Czech Army’s Modernization Projects: Light Armoured Vehicles

Czech Army’s Modernization Projects: Light Armoured Vehicles
Author: www.vop.cz|Caption: S-LOV-CBRN
01 / 08 / 2018, 10:45

On 24th July 2017 the Ministry of Defence received approval from the Government to purchase 80 Iveco 4x4 Light Multirole Vehicles (LMVs) for the Army of the Czech Republic in 2020-2024. On 26th July 2018 the Minister of Defence Lubomír Metnar agreed to place the order, the contract with VOP CZ and VVÚ (Military Research Institute) should be signed in September, and the price would reach CZK 5.1 billion (USD 230 million). The vehicles are specifically meant for the 31st Regiment of Radiological, Chemical and Biological Protection in Liberec, where they will replace the obsolete Armoured Reconnaissance Carriers BDRM-2 RCH.

The 31st Regiment of Radiological, Chemical and Biological Protection is composed of the 311th and 312nd Radiological, Chemical and Biological Protection Battalions and the 314th Weapons of Mass Destruction (WMD) Warning Centre.

In the past nearly 30 years the Czech CBRN Protection units were deployed in major NATO operations, in Kuwait (Desert Storm), former Yugloslavia, Kosovo, and in Afghanistan or Iraq recently (the 1st CBRN Military Training Team assumed its operational task within the Inherent Resolve Operation on 1st February 2018), and gained high reputation. The branch can trace its history back to WWI, when the fire-fighting units were the pioneers of defence against chemical weapons, a new threat emerging on the battlefields. With the formation of the new Czechoslovak Army, the Chemical Corps was established in 1919, and since 1955 the units have always been based in Liberec. Besides the CBRN Protection units an essential role is played, since 1998, by the NBC Defence Institute which is a part of the University of Defence. The Czech Republic is also a NATO accredited nation for the Joint Chemical, Biological, Radiation and Nuclear (JCBRN) Defence Centre of Excellence (COE) based in Vyškov (South Moravia) which develops defence doctrines, standards and knowledge to improve interoperability and defence and protection capabilities.

Czech Army is currently operating 120 Iveco 4x4 Light Multirole Vehicles (LMV), delivered between 2008 and 2013 in 11 variants with the most common being 72 LOV 50 Bs, equipped with the Protector M151A2 Remote Weapon Station (RWS) mounted with a 12.7mm Machine Gun, two Falcon III radio stations, the VICM 200 intercom system or the WBS 2500 jammer; 80 new vehicles will come in two variants: S-LOV-CBRN and LOV-CBRN II. They are to replace the Soviet-era Armoured Reconnaissance Carrier BRDM-2rch, a wheeled amphibious armoured 4x4 vehicle designed for chemical, biological and radiological reconnaissance, marking of contaminated areas, sampling of contaminated earth, food and water, and their evaluation. It is also capable of carrying out meteo observations and reporting on radiological and chemical situations.

See also: Force Development: more details revealed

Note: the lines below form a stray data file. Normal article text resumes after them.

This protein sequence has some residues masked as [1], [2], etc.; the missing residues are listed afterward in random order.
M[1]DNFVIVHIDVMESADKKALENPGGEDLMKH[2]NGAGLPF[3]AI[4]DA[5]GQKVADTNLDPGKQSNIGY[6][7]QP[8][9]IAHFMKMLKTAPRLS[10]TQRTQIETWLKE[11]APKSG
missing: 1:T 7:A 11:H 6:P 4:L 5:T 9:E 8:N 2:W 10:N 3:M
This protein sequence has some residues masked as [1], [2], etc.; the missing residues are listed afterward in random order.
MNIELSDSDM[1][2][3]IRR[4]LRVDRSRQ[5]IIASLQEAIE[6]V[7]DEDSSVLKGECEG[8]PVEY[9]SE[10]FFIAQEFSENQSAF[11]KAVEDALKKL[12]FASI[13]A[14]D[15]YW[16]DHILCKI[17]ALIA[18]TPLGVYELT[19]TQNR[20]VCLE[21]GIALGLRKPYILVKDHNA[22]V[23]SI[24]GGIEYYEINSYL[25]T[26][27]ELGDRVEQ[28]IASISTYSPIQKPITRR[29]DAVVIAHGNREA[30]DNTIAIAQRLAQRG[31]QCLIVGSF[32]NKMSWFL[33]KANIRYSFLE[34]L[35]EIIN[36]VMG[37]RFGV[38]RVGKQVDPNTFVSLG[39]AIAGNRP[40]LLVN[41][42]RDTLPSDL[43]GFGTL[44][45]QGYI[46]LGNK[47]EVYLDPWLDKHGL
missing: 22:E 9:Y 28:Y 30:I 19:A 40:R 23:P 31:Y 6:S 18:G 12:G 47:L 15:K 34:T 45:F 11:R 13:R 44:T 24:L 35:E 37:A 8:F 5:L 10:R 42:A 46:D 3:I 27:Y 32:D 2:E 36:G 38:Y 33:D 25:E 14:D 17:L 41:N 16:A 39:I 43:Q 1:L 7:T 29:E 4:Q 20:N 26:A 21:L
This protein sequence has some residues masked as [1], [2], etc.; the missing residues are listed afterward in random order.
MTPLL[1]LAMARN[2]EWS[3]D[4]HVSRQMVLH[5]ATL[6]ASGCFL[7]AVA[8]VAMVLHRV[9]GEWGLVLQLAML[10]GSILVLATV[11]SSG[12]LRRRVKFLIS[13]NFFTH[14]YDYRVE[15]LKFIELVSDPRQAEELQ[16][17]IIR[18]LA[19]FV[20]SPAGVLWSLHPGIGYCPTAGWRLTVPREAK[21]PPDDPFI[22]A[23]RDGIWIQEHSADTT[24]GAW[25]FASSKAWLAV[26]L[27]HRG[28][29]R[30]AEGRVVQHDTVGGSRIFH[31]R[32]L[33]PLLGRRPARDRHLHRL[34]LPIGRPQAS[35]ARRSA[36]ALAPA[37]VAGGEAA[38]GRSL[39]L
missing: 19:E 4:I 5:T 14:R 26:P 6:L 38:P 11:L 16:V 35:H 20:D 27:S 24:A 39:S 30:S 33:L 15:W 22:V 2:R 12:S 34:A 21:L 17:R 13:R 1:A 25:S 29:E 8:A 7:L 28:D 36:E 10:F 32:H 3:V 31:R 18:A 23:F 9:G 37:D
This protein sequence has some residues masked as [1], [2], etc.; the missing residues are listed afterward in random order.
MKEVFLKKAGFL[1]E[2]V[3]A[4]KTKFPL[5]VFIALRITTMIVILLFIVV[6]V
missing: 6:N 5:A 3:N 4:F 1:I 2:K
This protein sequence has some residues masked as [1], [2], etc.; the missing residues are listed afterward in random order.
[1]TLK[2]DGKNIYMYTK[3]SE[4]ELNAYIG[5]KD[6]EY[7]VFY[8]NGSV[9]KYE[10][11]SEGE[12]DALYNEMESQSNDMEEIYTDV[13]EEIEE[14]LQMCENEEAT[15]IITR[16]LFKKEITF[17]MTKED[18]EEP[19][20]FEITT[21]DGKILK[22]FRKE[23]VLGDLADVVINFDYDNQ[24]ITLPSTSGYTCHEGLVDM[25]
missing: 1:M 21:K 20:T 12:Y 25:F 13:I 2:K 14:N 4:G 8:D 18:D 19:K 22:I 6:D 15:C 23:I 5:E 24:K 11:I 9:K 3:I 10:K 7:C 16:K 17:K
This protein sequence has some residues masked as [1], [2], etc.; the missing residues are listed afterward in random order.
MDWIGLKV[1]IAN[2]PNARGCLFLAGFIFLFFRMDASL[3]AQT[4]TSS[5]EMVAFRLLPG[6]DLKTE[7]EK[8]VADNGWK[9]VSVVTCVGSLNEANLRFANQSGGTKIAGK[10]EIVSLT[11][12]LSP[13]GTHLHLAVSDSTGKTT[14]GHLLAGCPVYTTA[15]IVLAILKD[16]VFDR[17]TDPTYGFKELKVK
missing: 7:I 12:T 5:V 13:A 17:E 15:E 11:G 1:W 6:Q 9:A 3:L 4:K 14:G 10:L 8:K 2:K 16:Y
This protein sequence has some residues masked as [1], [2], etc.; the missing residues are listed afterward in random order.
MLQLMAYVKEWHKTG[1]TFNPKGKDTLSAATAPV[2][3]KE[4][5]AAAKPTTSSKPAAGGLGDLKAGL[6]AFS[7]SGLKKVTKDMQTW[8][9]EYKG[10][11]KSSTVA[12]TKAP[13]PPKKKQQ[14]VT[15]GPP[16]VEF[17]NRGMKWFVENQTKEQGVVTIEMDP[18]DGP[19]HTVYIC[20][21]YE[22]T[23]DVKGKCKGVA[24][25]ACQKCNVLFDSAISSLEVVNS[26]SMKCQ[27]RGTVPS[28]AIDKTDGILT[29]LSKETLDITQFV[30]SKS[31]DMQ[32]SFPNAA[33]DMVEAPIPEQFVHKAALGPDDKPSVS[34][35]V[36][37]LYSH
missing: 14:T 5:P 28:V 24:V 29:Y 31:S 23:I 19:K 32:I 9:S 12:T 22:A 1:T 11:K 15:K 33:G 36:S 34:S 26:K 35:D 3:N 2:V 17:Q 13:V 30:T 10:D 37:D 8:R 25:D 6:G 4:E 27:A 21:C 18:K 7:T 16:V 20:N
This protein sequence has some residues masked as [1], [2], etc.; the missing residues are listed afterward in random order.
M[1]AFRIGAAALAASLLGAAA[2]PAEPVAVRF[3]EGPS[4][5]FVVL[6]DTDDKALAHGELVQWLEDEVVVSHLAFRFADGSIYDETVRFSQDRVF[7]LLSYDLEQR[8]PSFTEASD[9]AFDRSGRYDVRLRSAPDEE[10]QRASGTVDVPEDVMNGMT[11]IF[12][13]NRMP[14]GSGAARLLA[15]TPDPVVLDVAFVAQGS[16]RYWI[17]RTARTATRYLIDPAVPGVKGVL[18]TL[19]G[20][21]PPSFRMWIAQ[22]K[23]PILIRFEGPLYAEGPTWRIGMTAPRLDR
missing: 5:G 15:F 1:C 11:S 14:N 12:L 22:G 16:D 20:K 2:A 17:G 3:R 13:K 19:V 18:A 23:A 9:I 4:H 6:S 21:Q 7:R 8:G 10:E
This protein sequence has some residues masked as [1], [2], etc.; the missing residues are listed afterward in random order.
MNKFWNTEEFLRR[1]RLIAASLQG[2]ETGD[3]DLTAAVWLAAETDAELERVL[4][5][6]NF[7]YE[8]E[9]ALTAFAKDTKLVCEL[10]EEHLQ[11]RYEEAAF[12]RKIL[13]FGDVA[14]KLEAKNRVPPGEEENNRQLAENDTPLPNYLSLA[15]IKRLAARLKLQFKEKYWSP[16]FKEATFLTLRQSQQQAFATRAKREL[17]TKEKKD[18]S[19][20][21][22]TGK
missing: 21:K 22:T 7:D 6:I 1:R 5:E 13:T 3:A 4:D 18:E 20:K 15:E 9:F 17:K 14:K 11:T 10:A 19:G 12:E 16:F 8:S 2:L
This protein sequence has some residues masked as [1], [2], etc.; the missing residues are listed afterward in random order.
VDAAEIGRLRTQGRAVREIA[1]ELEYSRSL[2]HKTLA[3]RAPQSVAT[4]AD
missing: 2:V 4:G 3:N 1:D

The General Staff’s „Modernization Projects of the Czech Army“ document presented in June prescribes the following specification and requirements for both variants of the LMV in chapter 5:

5. Light Armoured Vehicle (CBRN – Chemical Biological Radiological Nuclear defence)

Specification:

  • crew of 2;
  • lifetime of 25 years;
  • 40 S-LOV-CBRN vehicles and 40 LOV-CBRN II vehicles.

1. Combined weapon station

  • FN MAG 7.62x51mm NATO caliber Machine Gun.

2. Role

  • Pair of vehicles is composed of the S-LOV-CBRN and LOV-CBRN II vehicle ; both vehicles are built on the same chassis platform;
  • Their purpose specific superstructure will be adapted for tasks associated with:
  • CBRN and hazardous industrial materials detection;
  • tactical sampling;
  • conduct of radiological and chemical reconnaissance on foot;
  • providing key elements of combat sets within the CBRN domain;
  • meterological observation;
  • decontamination of the crew and of the vehicle;
  • transport of task specific materials and supplies for three days without the need for resupply;
  • providing interchangeability of crews.

3. Communications

  • intercom system;
  • VHF/UHF radio for voice and data communication;
  • Communication with dismounted troops;
  • specialized application software with automatic information management and integration of the national command and control system - BVIS (BMS);
  • Combat identification system.

4. Protection (both vehicles)

  • minimum ballistic protection according to level 2 of the STANAG 4969 and anti-mine protection according to level 2a of the STANAG 4569
  • self-protection wideband digital jammer.

5. Detectors

  • detection of biological materials, combat chemicals and chosen toxic industrial materials;
  • detection of ionizing radiation from the level of background natural radiation;
  • measuring of basic parameters of the meteorological situation.

6. Mobility (both vehicles)

  • road speed of 90 km/h
  • minimum off-road speed 5 km/h
  • air transportability by the C-130 HERCULES aircraft and sling-load transportability by helicopter.

The S-LOV-CBRN, unveiled at IDET 2013 exposition, comes with the P-LOV-CBRN trailer. The vehicle carries the Orpheus AC Military Robot for Chemical Contamination and Radiation Measurement equipped by special sensors and multi-purpose arm, developed by the Brno University of Technology.

http://www.orpheus-project.cz/orpheus-ac/

See also: Modernization Projects of the Czech Army

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